The length of the ribbon varies because of the difference in the height of the individual stars, medals and decorations. The overall length measured from the top of the ribbon to the bottom edge of the medals should be four inches. The bottom edge of all medals should form a straight line. Clasps on campaign star ribbons are to be worn one half inch above the right for the star. The Dieppe Bar for the Hong Kong bar should be worn on the Canadian Volunteer Service Medal above the overseas clasp on the ribbon.

Another decision the bearer has to make is whether or not to have the medals plated. The gold medals are plated with bronze and silver medals are plated with nickel since silver will tarnish. “If the owner has any intention in selling the medal, we tell them that having the medal plated will lower the price. However, most say they will never sell their medals,” said Greenham.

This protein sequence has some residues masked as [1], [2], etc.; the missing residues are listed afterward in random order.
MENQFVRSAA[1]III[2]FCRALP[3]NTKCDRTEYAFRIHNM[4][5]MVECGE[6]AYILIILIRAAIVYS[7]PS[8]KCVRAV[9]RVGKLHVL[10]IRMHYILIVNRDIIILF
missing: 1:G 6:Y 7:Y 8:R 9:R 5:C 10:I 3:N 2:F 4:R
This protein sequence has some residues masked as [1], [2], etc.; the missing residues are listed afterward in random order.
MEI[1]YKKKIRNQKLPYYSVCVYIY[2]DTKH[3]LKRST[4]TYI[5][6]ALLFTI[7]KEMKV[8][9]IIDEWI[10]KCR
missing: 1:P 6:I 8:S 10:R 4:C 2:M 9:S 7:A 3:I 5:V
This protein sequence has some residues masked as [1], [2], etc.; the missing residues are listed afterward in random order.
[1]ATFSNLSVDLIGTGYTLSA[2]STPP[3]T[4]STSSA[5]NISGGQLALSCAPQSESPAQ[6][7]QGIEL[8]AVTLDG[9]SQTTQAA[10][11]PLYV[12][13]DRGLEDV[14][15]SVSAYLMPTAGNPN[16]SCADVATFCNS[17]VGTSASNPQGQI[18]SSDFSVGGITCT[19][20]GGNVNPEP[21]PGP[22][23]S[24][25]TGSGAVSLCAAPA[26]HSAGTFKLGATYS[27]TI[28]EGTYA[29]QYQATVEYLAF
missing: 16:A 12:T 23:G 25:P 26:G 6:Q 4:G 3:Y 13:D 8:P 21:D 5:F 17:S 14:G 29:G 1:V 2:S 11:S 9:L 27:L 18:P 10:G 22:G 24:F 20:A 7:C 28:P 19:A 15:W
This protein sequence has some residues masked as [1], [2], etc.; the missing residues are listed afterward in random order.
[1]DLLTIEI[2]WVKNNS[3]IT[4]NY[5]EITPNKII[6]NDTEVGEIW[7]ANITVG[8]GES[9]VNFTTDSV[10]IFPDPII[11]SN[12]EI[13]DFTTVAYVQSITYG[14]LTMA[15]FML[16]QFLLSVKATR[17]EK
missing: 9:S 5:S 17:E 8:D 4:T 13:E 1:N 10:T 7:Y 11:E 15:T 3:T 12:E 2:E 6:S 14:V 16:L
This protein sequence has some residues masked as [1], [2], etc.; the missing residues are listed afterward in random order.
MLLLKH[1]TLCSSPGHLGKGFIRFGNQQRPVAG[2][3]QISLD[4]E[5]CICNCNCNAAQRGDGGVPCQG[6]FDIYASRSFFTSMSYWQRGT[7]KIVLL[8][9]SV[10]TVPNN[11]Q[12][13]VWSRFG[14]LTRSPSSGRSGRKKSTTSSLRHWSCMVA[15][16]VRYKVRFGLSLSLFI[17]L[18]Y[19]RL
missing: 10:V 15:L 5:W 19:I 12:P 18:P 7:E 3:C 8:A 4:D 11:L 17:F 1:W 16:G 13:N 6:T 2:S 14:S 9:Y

“Most of the medals we get are from the veterans themselves,” said Greenham. “Of course, there are no more First World War veterans and the Second World War veterans are fewer and fewer.”

Forest City Coins was started by Andrew’s father Keith Greenham.  Andrew’s grandfather, Ivan Greenham, established the medals department after his career with the Royal Canadian Electrical and Mechanical Engineers.

– See more at: https://legionmagazine.com/en/2014/11/mounting-medals-properly/#sthash.XNUhXn1r.dpuf